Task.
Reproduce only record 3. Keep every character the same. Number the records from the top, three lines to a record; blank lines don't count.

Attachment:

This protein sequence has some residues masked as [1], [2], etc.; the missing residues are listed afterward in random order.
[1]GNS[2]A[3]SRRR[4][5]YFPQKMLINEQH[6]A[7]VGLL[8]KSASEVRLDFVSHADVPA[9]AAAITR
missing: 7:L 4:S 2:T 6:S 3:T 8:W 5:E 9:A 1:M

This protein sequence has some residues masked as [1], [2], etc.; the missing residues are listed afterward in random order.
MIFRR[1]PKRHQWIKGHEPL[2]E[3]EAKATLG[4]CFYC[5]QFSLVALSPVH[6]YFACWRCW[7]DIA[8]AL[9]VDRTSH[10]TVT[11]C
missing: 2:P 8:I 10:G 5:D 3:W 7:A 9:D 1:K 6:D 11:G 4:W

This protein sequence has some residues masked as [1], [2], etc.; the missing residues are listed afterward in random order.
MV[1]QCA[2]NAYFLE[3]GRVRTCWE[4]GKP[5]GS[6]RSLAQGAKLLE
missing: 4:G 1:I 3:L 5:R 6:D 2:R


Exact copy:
This protein sequence has some residues masked as [1], [2], etc.; the missing residues are listed afterward in random order.
MV[1]QCA[2]NAYFLE[3]GRVRTCWE[4]GKP[5]GS[6]RSLAQGAKLLE
missing: 4:G 1:I 3:L 5:R 6:D 2:R